An extract from JM Burgoyne’s debut novel, Writer, published by Story Machine on 5 May 2022.
Someone is walking under a black sky towards a house. A white house with wooden slats, blue grey on the lintels and window frames, on the doors, the shutters, overhang of the roof. The roof is slate.
The house is preserved, fresh, clean. The garden is tangled like uncivilised hair. But it stops at the white walls. Is stopped.
The garden is full of wild roses and ground elder and poison ivy and blackberry bushes with rejected black clusters – the birds do not eat them. It is wild, it is excess, but it stops at the house, and at the gate – held back by keys and words, a decision made by them. And from the gate to the front door runs a path like the one created by God between two seas: sterile – clear, ready.
It is not night; it is dawn. The darkness is from a storm ready to come.
The woman has hidden her face under a veil. She is dressed for church, a large cross balanced on her protruding belly – she is pregnant. Her hat is black and has a crow’s feather pierced into it for decoration. She is dressed for a funeral.
She pauses at the gate – looks left, right, and behind her. Then pauses some more, her hand on the latch. She is pouring courage into herself: this is an act of will.
And then she enters the garden…enters the house, mounts the stairs, mounts another, smaller, set of stairs, opens the door, and enters the attic.
She does this all quickly – quickly but while carrying weight – because she has started, and it is waiting.
She looks up at the open window. Her breathing is hard here. She remembers a conversation and reaches forward to close the window. But her fingers touch the metal and her commands are overridden – stopped, and then reversed: her fingers stop, her hand retracts, the window stays open.
Now the woman comes and sits at the desk. She types a sentence on the typewriter. Just one sentence but slowly, using only one finger from each hand. She is searching to find the right letters. She narrows her eyes before each press of a key – bracing for the bite. And then she pulls the finger away, with pain and effort: the machine is hungry, it doesn’t want to let her finger go. She feels the bites, has heard the tales, but she continues. Sometimes, we deny what we know.
It is while she is typing that the storm makes its entrance: it is shouting, but the air inside is fast becoming like cotton wool – thick and abrading her throat as she breathes, making the sounds distant even though they are just the other side of the roof.
She is thrown backwards in the chair and one of her hands is made to bring up her dress, all the way, uncovering her belly. Her eyes are switched off – open but off – and the machine types a response onto her stomach, slow, then faster, then ranting, throwing its words from the keys, and bruising them into her skin. Her body twitches in time to each stroke, and she feels its ventriloquism as a good thing.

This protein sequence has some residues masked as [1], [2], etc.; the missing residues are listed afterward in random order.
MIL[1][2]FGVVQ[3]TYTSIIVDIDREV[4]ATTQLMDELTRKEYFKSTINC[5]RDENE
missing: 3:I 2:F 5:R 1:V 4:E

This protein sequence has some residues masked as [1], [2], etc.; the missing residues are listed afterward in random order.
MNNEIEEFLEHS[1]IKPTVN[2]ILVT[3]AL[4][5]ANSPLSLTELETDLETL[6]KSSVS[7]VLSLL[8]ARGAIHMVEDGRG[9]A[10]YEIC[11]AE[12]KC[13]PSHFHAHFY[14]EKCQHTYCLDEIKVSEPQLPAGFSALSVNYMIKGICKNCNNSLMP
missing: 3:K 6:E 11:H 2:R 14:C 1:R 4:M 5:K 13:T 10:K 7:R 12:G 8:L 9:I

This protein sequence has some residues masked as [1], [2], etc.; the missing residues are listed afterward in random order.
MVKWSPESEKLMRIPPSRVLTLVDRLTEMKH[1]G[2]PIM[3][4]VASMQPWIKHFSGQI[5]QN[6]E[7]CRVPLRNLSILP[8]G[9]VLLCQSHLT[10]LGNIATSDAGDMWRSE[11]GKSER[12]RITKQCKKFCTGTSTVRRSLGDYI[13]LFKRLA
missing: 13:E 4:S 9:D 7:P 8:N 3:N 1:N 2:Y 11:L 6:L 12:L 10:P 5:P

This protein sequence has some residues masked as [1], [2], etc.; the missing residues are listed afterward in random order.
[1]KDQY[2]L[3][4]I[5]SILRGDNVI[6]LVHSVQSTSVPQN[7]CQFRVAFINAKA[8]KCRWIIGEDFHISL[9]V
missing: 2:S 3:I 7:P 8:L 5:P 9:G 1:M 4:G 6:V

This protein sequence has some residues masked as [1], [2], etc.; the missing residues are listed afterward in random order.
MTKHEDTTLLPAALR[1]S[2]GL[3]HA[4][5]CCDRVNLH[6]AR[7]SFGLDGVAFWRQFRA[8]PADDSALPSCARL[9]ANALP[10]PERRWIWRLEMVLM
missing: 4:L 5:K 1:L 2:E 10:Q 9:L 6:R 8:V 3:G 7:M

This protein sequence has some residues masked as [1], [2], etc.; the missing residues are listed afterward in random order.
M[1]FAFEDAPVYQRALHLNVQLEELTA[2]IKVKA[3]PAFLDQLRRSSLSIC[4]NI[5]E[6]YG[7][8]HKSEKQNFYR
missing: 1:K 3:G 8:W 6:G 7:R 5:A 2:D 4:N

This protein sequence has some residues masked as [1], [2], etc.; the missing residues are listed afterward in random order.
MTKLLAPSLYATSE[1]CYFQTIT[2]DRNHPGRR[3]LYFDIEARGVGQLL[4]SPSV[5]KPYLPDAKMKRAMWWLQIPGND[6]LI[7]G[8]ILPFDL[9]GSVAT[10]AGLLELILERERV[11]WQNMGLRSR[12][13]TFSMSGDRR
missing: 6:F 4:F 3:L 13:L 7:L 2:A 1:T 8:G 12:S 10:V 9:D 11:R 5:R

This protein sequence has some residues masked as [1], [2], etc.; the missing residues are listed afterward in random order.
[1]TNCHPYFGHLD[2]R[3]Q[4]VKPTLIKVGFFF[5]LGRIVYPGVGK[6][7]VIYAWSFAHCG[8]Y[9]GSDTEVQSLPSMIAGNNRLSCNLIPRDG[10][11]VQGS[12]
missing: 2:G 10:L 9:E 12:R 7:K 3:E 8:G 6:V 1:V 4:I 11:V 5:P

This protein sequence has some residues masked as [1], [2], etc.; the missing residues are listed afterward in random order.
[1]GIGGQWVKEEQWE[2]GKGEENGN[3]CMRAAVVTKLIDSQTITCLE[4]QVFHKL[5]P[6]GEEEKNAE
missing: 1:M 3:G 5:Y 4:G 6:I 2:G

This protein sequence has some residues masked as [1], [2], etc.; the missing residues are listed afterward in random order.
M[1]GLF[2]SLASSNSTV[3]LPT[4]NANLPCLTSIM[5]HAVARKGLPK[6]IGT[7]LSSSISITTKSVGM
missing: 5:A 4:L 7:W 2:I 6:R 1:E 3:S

A minute of this, and ten more seconds, and then-
The woman stands. Gasping for air and bent more and more double. One hand reaches and fumbles towards the words which she has typed but does not get there. The other hand goes onto and then moves all the way around her belly: clutches it.
Blood drips through her underwear and onto the ground.
Then crawls, like a line of ants, up the table leg. Yes, it does. The woman doesn’t see this, but she can feel what is happening. Still, she moves steadily – in pain – out of the attic, down the stairs. Steady. At first. Sadness and success mixed on her face.
Then, the blood that is coming from her makes a sudden surge and becomes thicker, as thick as reins.
The woman starts to run.
The woman runs as well as she can – which is hardly at all – out of the house and along the pathway and out of the gate. Once she is out of the gate there is a tearing in the rope of blood that is being drawn up from her into the house. She continues, slower and slower, away from the house, and the rain washes away the dotted red line that would have shown where she had been.
Her blood runs out as she reaches her home. She steps up once, twice, then falls against her door. Closes her eyes and looks up and feels the rain and does not cry. She feels the water coming down and onto her, she feels the baby coming but knows that her body is the only thing moving, and she waits for her own movement to end, also.
The man who brings the milk gets to her house. He sees her, crosses himself and breathes deeply, glad he doesn’t have to shut her eyes. He does not run to get help because she is dead. He continues his round. He does shout at the crow that is watching. It ignores him.
When he’s at the part of town where there are people, he tells a boy and the boy runs to get the priest, and once again the town is talking about this woman.
The man who found her and the priest both say – and it is true – that the baby was half out of her, and she was at her door, and this means that people think that she was going to get help. They think she was leaving her house, not coming back to it.
And the writer?
Well, she left the window open.